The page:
Editor's Notebook | Top 100 observations
Change was an important theme for the last presidential election, and for companies in the Top 100, change is a critical part of how they do business.
Some of the changes on the list are straightforward, though potentially profound.
General Dynamics Corp., No. 4, is preparing for the departure of its longtime chairman and chief executive officer, Nicholas Chabraja. The company is following a strict succession plan as it brings on Jay Johnson. But you have to expect he’ll have his own vision to implement.
Booz Allen Hamilton Inc., No. 10, broke out its commercial business by selling an ownership interest to the Carlyle Group. Will Booz become a publicly traded company? Probably, but the question is how soon and how will that change the company’s partnership culture?
Northrop Grumman Corp., No. 3, has merged two of its business sectors into a behemoth. While it is hard to imagine a contract they weren’t big enough to pursue before, the restructuring brings together compatibilities and streamlines the company’s structure. The result could be new types of offerings for customers.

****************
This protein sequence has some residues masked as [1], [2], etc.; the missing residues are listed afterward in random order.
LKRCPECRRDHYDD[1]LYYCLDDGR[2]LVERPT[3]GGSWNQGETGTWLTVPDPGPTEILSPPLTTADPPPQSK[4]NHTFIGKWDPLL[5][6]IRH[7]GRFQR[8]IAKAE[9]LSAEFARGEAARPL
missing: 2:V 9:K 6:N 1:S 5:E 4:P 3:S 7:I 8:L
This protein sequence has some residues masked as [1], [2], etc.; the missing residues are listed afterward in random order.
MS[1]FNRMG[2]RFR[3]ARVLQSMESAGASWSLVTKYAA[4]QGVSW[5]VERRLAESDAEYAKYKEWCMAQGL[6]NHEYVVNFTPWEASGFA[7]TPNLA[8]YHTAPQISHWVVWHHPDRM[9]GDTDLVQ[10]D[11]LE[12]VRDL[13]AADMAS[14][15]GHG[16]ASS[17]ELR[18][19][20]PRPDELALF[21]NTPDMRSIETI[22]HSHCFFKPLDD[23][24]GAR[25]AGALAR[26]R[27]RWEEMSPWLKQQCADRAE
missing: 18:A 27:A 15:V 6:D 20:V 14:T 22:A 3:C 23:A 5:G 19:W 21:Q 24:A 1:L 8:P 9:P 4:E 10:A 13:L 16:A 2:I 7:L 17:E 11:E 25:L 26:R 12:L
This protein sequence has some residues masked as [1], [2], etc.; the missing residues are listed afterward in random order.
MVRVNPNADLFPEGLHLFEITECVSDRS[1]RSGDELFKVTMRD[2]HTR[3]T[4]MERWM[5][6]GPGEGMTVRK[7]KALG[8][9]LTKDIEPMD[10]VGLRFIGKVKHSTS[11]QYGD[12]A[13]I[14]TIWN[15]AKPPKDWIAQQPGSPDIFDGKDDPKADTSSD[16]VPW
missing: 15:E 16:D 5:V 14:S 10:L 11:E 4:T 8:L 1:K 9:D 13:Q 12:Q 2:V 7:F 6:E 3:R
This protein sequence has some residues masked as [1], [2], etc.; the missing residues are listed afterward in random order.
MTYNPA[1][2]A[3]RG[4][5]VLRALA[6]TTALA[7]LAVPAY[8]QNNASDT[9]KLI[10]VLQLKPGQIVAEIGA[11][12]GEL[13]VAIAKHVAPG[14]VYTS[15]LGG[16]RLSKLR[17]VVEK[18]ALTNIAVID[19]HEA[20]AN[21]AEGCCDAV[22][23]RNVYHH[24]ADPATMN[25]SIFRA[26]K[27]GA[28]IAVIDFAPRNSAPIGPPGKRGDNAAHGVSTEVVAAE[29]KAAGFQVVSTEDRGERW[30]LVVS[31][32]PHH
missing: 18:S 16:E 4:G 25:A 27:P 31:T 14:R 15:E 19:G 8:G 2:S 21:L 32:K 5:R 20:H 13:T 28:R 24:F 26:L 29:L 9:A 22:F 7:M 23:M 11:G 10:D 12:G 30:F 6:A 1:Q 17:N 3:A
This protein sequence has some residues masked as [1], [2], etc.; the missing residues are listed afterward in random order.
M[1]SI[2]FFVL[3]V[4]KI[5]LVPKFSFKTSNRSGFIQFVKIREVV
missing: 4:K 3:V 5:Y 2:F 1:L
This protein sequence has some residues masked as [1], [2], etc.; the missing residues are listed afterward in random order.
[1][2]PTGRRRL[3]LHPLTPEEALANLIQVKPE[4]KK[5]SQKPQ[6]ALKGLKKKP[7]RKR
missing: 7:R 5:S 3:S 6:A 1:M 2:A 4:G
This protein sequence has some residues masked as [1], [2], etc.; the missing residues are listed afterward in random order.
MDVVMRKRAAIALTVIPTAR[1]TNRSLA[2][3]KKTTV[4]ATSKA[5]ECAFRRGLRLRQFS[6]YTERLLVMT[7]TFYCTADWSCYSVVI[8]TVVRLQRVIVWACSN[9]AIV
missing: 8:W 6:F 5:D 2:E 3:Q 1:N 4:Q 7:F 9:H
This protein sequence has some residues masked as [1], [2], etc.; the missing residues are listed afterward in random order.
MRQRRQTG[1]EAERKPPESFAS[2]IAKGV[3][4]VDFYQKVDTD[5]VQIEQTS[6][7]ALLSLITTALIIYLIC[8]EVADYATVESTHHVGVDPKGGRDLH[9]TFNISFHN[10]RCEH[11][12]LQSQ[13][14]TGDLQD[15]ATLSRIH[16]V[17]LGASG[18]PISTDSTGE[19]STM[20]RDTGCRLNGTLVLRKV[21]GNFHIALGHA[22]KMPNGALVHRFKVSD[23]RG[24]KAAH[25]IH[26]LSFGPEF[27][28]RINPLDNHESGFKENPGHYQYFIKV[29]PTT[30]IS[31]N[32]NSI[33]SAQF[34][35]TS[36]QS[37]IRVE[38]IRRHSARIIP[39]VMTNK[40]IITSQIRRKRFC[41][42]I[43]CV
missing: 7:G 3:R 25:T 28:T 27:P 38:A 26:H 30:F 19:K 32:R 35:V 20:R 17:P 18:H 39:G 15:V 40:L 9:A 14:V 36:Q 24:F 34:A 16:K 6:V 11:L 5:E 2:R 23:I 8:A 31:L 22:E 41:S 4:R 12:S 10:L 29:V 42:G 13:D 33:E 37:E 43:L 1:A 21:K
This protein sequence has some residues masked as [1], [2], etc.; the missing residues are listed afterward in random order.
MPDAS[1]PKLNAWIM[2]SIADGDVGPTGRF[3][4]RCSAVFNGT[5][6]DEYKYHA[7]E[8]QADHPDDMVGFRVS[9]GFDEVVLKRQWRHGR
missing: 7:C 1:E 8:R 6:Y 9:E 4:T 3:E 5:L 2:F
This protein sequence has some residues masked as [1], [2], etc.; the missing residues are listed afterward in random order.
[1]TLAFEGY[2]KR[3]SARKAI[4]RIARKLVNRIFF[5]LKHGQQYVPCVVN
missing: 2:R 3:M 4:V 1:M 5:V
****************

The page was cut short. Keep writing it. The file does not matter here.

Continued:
An observation about this year’s Top 100 is that the top five spots are held by major defense companies: Lockheed Martin Corp., No. 1; Boeing Co., No. 2; Northrop Grumman; General Dynamics and Raytheon Co., No. 5.
The Obama administration and the Defense Department are making some tough cuts on weapons platforms and other high-dollar programs, but I don’t think that means that their rankings are in danger next year. If anything, the proposed cuts put even more emphasis on their information technology and services businesses.
And as the government shifts priorities, these companies also are sitting on a lot of cash and other resources to make acquisitions. In other words, they can buy their way into new niches in the market.
Houlihan Lokey estimates that they have more than $40 billion at their disposal. That means they could buy all the other publicly traded, federal-only contractors -- CACI International Inc., No. 20; SRA International Inc., No. 26; Stanley Inc., No. 45; ManTech International Corp., No. 48 and NCI Information Systems Inc., No. 72 – and still have plenty leftover.
With those kinds of resources, look for the top five to do whatever it takes to follow their customers top priorities.
Up next, an emerging market cracks the Top 100.
Posted by Nick Wakeman on May 12, 2009 at 7:22 PM